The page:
MANKATO — Businesses and organizations took extra precautions to beat the heat Monday, as temperatures reached the upper 80s for a second-consecutive day.
The heat index reached 88 Monday afternoon, after reaching 103 around 6 p.m. Sunday. The National Weather Services expects high temperatures to remain in the 80s for most of the week.
Dr. Steven Campbell of Mayo Clinic Health System urged people to stay inside if they aren't used to the heat. He said people should make sure to drink plenty of fluids, noting that high humidity slows the body's ability to get rid of heat.
“When it's dry outside, the sweat mechanism actually works pretty well,” National Weather Service Meteorologist Tony Zaleski said, “but when it's very moist outside, the ability for your body to dissipate heat through the sweating process decreases dramatically.”
Jim Braunshausen, Mankato's deputy director of public works, said all crews have access to cold water and are encouraged to take breaks once in a while. He estimated the department had 85 to 90 people working outside Monday.
Keith Juliar, a district safety administrator for the Minnesota Department of Transportation, said all crew members receive American Red Cross first aid and CPR training. The department provides them with drinks with electrolytes, noting they become acclimated with this type of weather.
CAB Construction took extra precautions to deal with the heat and humidity on Monday, General Manager Karla Hansen said. The company has about 35 people working in its non air-conditioned Mankato plant, she said. Supervisors provided workers with special headbands and drinks and gave them breaks every hour.
Organizations also took precautions with kids activities. Molly Madden, recreation coordinator for Mankato Community Education and Recreation, said staff alters their summer playground programming on hot days such as Monday. She said arts and crafts and water games were possibilities.
“They won't be playing massive games of dodgeball or anything like that,” she said.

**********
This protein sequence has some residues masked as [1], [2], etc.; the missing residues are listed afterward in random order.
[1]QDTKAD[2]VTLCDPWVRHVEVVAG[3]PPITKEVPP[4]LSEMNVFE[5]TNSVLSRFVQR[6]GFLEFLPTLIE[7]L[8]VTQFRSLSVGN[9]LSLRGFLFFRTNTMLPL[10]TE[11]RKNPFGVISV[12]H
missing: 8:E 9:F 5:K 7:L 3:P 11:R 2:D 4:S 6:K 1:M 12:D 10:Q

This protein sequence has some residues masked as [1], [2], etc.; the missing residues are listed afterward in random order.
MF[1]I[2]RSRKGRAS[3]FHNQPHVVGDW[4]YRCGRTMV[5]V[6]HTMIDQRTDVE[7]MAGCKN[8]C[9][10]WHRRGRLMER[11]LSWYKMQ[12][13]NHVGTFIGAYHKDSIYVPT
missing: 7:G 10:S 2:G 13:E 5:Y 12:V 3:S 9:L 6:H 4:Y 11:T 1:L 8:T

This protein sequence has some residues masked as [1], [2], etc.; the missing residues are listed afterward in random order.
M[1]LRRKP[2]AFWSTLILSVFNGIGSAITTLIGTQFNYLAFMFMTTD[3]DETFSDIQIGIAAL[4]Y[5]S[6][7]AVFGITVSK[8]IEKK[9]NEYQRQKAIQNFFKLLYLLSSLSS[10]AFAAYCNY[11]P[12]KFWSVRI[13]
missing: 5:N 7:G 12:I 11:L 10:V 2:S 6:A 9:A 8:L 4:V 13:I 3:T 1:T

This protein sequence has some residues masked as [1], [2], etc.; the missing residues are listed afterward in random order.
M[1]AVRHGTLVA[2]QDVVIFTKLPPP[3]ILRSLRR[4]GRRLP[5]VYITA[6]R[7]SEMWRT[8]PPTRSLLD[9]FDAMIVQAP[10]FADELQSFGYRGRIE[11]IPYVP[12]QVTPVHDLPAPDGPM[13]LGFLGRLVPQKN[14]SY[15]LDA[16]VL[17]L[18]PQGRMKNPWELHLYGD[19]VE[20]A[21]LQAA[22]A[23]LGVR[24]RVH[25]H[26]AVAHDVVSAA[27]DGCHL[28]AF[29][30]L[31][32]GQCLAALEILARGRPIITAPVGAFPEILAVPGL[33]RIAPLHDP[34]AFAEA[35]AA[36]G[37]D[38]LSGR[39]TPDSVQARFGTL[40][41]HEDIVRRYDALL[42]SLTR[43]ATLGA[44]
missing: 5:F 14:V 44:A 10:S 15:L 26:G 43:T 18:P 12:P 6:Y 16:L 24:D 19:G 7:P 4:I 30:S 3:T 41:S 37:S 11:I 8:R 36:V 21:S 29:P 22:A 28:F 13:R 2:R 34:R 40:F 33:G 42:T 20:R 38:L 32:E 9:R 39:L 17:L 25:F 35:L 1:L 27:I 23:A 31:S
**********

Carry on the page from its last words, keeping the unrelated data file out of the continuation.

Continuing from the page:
Al Kiefer, general manager of the Mankato Area Youth Baseball Association, said the association decides whether to play the games based on the heat index at 4 p.m.
“If it gets too hot, we don't play,” he said. “You got to take that seriously. … It can do a lot of damage if you don't.”
Hot weather can increase the body's core temperature, according to the Minnesota Department of Health. That can lead to minor issues such as heat rash or, in rare cases, life-threatening issues such as heat stroke.
People at the greatest risk of heat illness include adults over 65, infants and young children and people with underlying medical conditions such as diabetes and heart disease. The department says the best ways to prevent illness include drinking fluids frequently, limiting outdoor activity and avoiding alcohol and caffeine.
Zaleski said the air should be drier until Friday when the heat indexes should reach back into the 90s. The best chance of storms this week appears to be Wednesday night into Thursday.
His office was still assessing whether Blue Earth County on Sunday night was hit with severe weather, but reports indicated the heaviest activity was further north.
The weather service said it received four unconfirmed reports of tornadoes in western Minnesota and reports of rain and wind throughout the west and central parts of the state. It also received reports of a couple of downed trees in New Prague, Zaleski said, but nothing further south than that.
The Mankato hospital did not see any cases of heat-related illness over the weekend, a spokesman said.